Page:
The peritoneum is a thin serous membrane which lines the inside of the pelvic and abdominal cavities. In simplistic terms it is probably best to imagine a pelvis containing the bladder, uterus and rectum (Fig. 1.4) and note that the peritoneum is a layer placed over these organs in a single sheet. This complete layer is then pierced by both the fallopian tubes and the ovaries on each side. Posteriorly the rectum also pierces the peritoneum connecting to the sigmoid colon and the area between the posterior surface of the uterus and its supporting ligaments and the rectum is called the Pouch of Douglas. This particular area is important in gynaecology as the place where gravity dependent fluid collects. As a result this is where blood is found in ectopic pregnancies, pus in infections and endometriosis which has been caused by retrograde menstruation (Sampsons theory).


The uterus is supported by the muscles of the pelvic floor together with three supporting condensations of connective tissue. The pubocervical ligaments run from the cervix anteriorly to the pubis, the cardinal ligaments pass laterally from the cervix and upper vagina to the lateral pelvic side walls and the uterosacral ligaments from the cervix and upper vagina to the sacrum. These uterosacral ligaments can be clearly seen posterior to the uterus in the Pouch of Douglas and are a common site for superficial and deep infiltrating endometriosis.


Transvaginal scanning provides much clearer images of pelvic structures in comparison to transabdominal scanning. By using the transvaginal approach it is possible to palpate pelvic organs under visual control, which enables assessment of their mobility and helps to establish the source of pelvic pain. Gentle pressure applied with the tip of the probe may be used to see whether the suspected tubal ectopic moves separately from the ovary. This 'sliding organs sign' helps to avoid false positive diagnosis of ectopic pregnancy in women with a prominent corpus luteum on ultrasound scan 21 . In experienced hands, transvaginal ultrasound will detect 75-80 of clinically significant tubal ectopic at the initial examination 22 . The remaining 20-25 can be detected on follow-up visits and ultrasound should rarely fail to visualize an ectopic pre-operatively.

Italian Study

Required to have had a hysterectomy for a nonneoplastic condition, to obviate concerns about an increased risk of endometrial carcinoma. There was no requirement that participants be at risk for BC development, and, in fact, whose who underwent premenopausal oophorectomy with hysterectomy actually had a slightly reduced risk of BC development. Women with endometriosis, cardiac disease, and OVT were excluded from the study. Although 5408 women were randomized into this study, 1422 withdrew and only 149 completed 5 yr of treatment.

How Does GnRHa WORK

When used in the treatment of endometriosis, the medication shrinks the endometriosis implants, which relieves the pain. GnRHa is sometimes used prior to surgery because it makes the endometriosis implants smaller and easier to remove. It also helps reduce the amount of scar tissue. Because of risks and side effects, GnRHa is typically only used for a short period of time, three to six months. The benefits of this treatment for endometriosis are often only a temporary solution, lasting for a few months. For others, pain relief lasts considerably longer.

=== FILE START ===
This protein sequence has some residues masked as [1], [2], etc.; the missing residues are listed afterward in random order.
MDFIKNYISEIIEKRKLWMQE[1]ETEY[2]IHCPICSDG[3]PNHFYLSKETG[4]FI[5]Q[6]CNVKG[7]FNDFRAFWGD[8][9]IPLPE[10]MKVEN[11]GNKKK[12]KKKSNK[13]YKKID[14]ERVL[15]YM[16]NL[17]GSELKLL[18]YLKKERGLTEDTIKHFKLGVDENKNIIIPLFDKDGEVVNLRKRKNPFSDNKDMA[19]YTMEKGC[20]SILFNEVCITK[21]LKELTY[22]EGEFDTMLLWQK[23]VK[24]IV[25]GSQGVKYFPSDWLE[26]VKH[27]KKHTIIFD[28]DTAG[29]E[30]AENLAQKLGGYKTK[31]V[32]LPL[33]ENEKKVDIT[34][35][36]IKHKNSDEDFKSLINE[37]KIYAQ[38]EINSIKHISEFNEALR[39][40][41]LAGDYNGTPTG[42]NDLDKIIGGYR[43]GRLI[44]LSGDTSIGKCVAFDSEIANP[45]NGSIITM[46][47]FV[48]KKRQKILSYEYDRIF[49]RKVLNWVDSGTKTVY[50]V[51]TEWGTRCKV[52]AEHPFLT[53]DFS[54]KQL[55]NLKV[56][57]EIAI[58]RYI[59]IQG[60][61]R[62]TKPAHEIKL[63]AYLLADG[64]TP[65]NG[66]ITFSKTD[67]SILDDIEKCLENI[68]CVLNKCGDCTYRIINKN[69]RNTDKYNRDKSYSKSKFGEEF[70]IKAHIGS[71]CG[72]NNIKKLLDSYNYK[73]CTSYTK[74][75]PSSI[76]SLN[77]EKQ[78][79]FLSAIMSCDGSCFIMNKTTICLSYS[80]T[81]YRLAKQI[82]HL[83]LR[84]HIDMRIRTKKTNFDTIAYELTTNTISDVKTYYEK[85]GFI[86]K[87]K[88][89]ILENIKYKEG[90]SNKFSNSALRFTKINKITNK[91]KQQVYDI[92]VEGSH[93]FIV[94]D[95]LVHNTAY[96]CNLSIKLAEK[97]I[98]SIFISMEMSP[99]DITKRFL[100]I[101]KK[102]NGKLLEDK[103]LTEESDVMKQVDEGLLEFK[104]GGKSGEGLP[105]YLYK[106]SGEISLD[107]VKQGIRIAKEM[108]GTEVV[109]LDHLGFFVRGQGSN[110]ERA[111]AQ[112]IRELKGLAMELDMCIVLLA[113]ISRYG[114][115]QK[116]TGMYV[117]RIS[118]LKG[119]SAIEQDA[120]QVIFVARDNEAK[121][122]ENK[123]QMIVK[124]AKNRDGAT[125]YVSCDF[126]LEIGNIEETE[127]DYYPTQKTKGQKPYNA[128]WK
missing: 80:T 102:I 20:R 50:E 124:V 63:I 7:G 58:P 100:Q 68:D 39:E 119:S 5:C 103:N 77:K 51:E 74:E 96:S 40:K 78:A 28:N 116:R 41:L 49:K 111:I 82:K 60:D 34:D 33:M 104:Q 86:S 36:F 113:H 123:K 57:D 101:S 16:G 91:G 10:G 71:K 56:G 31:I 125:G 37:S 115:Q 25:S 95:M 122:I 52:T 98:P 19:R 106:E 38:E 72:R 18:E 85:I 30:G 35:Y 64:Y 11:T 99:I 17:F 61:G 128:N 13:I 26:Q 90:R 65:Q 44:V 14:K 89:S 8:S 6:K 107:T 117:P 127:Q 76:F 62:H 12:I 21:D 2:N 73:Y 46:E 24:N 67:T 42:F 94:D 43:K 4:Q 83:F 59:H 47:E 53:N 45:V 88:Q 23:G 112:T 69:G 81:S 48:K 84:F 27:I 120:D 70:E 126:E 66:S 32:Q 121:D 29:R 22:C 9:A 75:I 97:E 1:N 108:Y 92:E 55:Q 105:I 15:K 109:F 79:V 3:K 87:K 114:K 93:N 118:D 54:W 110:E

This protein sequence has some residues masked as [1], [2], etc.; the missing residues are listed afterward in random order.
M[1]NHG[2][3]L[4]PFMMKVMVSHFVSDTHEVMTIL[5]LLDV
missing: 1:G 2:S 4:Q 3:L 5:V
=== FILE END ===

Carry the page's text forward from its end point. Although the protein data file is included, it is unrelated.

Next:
How Do I Take GnRHa

If you are taking a GnRHa for treatment of endometriosis, you will likely either receive a monthly injection or need to spray the medication into your nose twice daily. This form of treatment is typically limited to three to six months. This short time period is recommended because of the potential risks and side effects associated with long-term use of GnRHa.


Before attempting to classify any fracture, it is essential that an accurate radiographic diagnosis be obtained to understand the fracture pathology and how best to manage it. It is important to remember, however, that not all complaints of pelvic pain are derived from a traumatic event. When trying to differentiate pelvic pain in elderly patients, insufficiency or stress fractures should be considered. These usually present as nondis-placed fractures, may have normal appearing X rays, and may occur not only from high-energy trauma (29) but also from low-energy trauma, such as a fall from a standing height (30,31). In addition, the diagnosis has also been made in patients who present with rheumatological disorders (32,33), Crohn's disease (30), vitamin or mineral deficiencies (34), and osteoporosis (14,15,31,35-38). These fractures can occur


There are no objective tests (physical, biochemical or endocrine) to assist in making the diagnosis. Prospectively completed specific symptom charts are required (Fig. 41.1). This is partly because the retrospective reporting of symptoms is inaccurate and because significant numbers of women who present with PMS have another underlying problem such as the perimenopause, thyroid disorder, migraine, chronic fatigue syndrome, irritable bowel syndrome, seizures, anaemia, endometriosis, drug or alcohol abuse, menstrual disorders as well as psychiatric disorders such as depression, bipolar illness, panic disorder, personality disorder and anxiety disorder.